President Nazarbaev's victory is not unexpected—many observers predicted that Kazakhs would "vote for stability." (22) In light of the country's past electoral history and Nazarbaev's skill at suppressing or undermining his opponents, a Tuyakbai victory was effectively impossible. Given Nazarbaev's recent exhibitions of paranoia vis ą vis revolution, it is safe to predict that the OSCE's report will find that vote count inflations are worse than they have been in prior ballots.
The Bear hug
In May 2005, the Uzbek government responded to peaceful protests in Andijan with a massive show of force. After surrounding and cutting off the town, Interior Ministry forces moved in, killing up to 700 people. (23) The massacre resulted in widespread condemnation of the Uzbek regime's Human Rights record from governments worldwide, including those of the United States, and Britain, as well as in calls for an independent inquiry into the incident. (24)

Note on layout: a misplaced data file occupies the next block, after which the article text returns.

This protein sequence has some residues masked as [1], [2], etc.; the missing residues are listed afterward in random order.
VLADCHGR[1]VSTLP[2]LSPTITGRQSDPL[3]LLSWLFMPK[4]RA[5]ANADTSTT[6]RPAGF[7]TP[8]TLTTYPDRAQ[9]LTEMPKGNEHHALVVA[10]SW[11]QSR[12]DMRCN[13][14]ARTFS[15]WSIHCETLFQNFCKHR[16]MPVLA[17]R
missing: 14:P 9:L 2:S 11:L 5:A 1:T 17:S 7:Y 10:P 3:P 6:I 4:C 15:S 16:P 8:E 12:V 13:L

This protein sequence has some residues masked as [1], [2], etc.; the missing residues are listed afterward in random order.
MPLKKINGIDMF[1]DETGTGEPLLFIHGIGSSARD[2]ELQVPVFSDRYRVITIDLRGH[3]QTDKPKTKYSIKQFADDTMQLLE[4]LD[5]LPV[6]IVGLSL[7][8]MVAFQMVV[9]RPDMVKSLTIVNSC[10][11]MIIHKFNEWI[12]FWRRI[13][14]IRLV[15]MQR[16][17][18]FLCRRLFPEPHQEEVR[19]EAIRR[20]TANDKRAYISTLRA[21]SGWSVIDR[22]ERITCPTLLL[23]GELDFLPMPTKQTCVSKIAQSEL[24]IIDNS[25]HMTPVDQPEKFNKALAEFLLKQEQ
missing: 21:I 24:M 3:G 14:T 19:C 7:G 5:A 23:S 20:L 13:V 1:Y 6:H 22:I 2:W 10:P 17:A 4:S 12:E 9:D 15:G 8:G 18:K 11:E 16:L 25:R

The Uzbek government's response to criticism has been to reject it out of hand. In July, President Islam Karimov apparently was behind calls from the Shanghai Cooperation Organization for a timetable of US base closures in Central Asia. (25) On 31 July, the Uzbek government officially notified the US government that its forces had six months to vacate the K2 airbase, 90 miles north of the Afghan border. (26) Four months later, on 22 November, the US announced officially that the base had been vacated. (27)
Throughout the last six months, President Islam Karimov has received support—if not praise—from Moscow for his handling of Andijan. The Russian government has openly supported the Uzbek version of events, claiming that its own intelligence services (presumably SVR) had known of the terrorists' plans and Afghan connections. (28)